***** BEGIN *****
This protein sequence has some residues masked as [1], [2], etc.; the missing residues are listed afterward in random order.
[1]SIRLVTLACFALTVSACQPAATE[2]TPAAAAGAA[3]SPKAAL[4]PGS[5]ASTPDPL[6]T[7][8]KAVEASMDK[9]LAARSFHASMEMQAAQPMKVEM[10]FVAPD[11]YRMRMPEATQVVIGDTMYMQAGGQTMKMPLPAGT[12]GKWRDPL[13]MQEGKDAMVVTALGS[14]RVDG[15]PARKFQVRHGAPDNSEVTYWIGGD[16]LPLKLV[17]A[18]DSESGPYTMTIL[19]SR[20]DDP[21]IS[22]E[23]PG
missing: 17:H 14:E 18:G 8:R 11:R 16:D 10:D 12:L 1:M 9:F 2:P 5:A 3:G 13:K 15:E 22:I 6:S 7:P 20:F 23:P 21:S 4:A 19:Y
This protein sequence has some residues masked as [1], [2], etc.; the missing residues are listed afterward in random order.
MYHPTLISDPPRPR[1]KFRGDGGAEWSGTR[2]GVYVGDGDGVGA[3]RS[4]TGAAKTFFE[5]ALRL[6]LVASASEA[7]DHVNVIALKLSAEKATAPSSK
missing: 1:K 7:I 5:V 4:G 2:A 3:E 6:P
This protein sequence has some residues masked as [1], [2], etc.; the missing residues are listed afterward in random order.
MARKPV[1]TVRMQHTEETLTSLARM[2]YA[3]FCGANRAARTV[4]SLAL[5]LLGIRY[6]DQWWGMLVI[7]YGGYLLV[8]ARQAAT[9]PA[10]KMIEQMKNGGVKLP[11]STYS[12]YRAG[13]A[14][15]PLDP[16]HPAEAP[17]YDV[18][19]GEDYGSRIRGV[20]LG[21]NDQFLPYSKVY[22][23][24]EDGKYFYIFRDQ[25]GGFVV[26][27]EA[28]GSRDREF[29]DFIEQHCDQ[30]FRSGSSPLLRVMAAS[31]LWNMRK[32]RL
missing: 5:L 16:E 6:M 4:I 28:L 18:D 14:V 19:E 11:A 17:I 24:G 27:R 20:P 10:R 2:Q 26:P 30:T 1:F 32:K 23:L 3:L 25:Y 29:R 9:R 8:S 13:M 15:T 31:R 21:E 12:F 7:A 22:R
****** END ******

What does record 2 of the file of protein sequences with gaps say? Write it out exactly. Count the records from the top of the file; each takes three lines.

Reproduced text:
This protein sequence has some residues masked as [1], [2], etc.; the missing residues are listed afterward in random order.
MYHPTLISDPPRPR[1]KFRGDGGAEWSGTR[2]GVYVGDGDGVGA[3]RS[4]TGAAKTFFE[5]ALRL[6]LVASASEA[7]DHVNVIALKLSAEKATAPSSK
missing: 1:K 7:I 5:V 4:G 2:A 3:E 6:P